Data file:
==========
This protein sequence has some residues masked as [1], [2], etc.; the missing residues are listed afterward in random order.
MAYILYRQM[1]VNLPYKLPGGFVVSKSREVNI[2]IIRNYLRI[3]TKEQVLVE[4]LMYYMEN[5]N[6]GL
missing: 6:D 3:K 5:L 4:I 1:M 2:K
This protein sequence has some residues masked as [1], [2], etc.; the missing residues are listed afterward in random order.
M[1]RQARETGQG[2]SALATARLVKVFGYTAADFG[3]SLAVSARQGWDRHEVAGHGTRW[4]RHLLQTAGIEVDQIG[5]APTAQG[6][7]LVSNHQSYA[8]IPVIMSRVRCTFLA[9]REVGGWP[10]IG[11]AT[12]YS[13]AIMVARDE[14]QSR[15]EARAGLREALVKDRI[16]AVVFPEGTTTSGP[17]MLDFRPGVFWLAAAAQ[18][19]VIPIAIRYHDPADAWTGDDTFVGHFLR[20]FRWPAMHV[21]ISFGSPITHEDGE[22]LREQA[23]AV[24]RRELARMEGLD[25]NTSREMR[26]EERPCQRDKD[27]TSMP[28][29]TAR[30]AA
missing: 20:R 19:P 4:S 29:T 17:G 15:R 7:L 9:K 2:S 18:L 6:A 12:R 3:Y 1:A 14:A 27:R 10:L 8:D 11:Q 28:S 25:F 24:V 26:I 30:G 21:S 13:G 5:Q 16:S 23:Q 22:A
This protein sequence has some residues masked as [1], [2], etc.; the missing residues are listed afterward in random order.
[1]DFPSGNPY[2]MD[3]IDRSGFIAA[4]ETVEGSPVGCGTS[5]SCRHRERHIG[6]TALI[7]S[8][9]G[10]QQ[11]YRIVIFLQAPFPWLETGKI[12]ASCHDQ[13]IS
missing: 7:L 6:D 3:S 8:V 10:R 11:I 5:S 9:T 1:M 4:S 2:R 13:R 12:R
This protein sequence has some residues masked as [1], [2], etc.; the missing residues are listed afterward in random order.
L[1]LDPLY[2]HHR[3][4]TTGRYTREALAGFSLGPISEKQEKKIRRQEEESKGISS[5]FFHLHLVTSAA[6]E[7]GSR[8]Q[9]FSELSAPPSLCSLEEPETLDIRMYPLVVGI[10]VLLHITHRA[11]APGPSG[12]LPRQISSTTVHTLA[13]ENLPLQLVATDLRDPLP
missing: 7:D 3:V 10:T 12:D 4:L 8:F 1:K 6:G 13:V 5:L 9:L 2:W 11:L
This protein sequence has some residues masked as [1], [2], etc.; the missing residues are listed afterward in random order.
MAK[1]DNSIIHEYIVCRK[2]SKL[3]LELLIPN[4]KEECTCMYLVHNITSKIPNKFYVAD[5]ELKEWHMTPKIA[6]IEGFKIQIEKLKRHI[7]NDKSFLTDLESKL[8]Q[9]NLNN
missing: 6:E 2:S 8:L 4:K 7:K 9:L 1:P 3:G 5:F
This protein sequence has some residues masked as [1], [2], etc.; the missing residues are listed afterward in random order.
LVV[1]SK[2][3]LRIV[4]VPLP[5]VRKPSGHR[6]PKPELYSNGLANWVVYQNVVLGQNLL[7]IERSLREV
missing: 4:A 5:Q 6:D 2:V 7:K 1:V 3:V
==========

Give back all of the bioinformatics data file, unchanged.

This protein sequence has some residues masked as [1], [2], etc.; the missing residues are listed afterward in random order.
MAYILYRQM[1]VNLPYKLPGGFVVSKSREVNI[2]IIRNYLRI[3]TKEQVLVE[4]LMYYMEN[5]N[6]GL
missing: 6:D 3:K 5:L 4:I 1:M 2:K
This protein sequence has some residues masked as [1], [2], etc.; the missing residues are listed afterward in random order.
M[1]RQARETGQG[2]SALATARLVKVFGYTAADFG[3]SLAVSARQGWDRHEVAGHGTRW[4]RHLLQTAGIEVDQIG[5]APTAQG[6][7]LVSNHQSYA[8]IPVIMSRVRCTFLA[9]REVGGWP[10]IG[11]AT[12]YS[13]AIMVARDE[14]QSR[15]EARAGLREALVKDRI[16]AVVFPEGTTTSGP[17]MLDFRPGVFWLAAAAQ[18][19]VIPIAIRYHDPADAWTGDDTFVGHFLR[20]FRWPAMHV[21]ISFGSPITHEDGE[22]LREQA[23]AV[24]RRELARMEGLD[25]NTSREMR[26]EERPCQRDKD[27]TSMP[28][29]TAR[30]AA
missing: 20:R 19:P 4:S 29:T 17:G 15:R 7:L 9:K 2:S 18:L 6:A 12:R 3:Y 1:A 14:A 27:R 10:L 8:D 11:Q 28:S 25:F 24:V 26:I 30:G 21:S 13:G 5:Q 16:S 23:Q 22:A
This protein sequence has some residues masked as [1], [2], etc.; the missing residues are listed afterward in random order.
[1]DFPSGNPY[2]MD[3]IDRSGFIAA[4]ETVEGSPVGCGTS[5]SCRHRERHIG[6]TALI[7]S[8][9]G[10]QQ[11]YRIVIFLQAPFPWLETGKI[12]ASCHDQ[13]IS
missing: 7:L 6:D 3:S 8:V 10:R 11:I 5:S 9:T 1:M 4:S 2:R 13:R 12:R
This protein sequence has some residues masked as [1], [2], etc.; the missing residues are listed afterward in random order.
L[1]LDPLY[2]HHR[3][4]TTGRYTREALAGFSLGPISEKQEKKIRRQEEESKGISS[5]FFHLHLVTSAA[6]E[7]GSR[8]Q[9]FSELSAPPSLCSLEEPETLDIRMYPLVVGI[10]VLLHITHRA[11]APGPSG[12]LPRQISSTTVHTLA[13]ENLPLQLVATDLRDPLP
missing: 7:D 3:V 10:T 12:D 4:L 8:F 1:K 6:G 13:V 5:L 9:L 2:W 11:L
This protein sequence has some residues masked as [1], [2], etc.; the missing residues are listed afterward in random order.
MAK[1]DNSIIHEYIVCRK[2]SKL[3]LELLIPN[4]KEECTCMYLVHNITSKIPNKFYVAD[5]ELKEWHMTPKIA[6]IEGFKIQIEKLKRHI[7]NDKSFLTDLESKL[8]Q[9]NLNN
missing: 6:E 2:S 8:L 4:K 7:K 9:L 1:P 3:G 5:F
This protein sequence has some residues masked as [1], [2], etc.; the missing residues are listed afterward in random order.
LVV[1]SK[2][3]LRIV[4]VPLP[5]VRKPSGHR[6]PKPELYSNGLANWVVYQNVVLGQNLL[7]IERSLREV
missing: 4:A 5:Q 6:D 2:V 7:K 1:V 3:V